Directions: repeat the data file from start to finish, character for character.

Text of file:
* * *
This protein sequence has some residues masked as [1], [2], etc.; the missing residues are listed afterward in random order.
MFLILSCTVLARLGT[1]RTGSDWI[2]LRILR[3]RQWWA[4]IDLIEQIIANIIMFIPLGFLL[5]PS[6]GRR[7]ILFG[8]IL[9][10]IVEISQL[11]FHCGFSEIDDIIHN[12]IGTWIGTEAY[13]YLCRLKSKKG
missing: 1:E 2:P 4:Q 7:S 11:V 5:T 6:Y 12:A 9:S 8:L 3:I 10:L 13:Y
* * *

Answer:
This protein sequence has some residues masked as [1], [2], etc.; the missing residues are listed afterward in random order.
MFLILSCTVLARLGT[1]RTGSDWI[2]LRILR[3]RQWWA[4]IDLIEQIIANIIMFIPLGFLL[5]PS[6]GRR[7]ILFG[8]IL[9][10]IVEISQL[11]FHCGFSEIDDIIHN[12]IGTWIGTEAY[13]YLCRLKSKKG
missing: 1:E 2:P 4:Q 7:S 11:V 5:T 6:Y 12:A 9:S 8:L 3:I 10:L 13:Y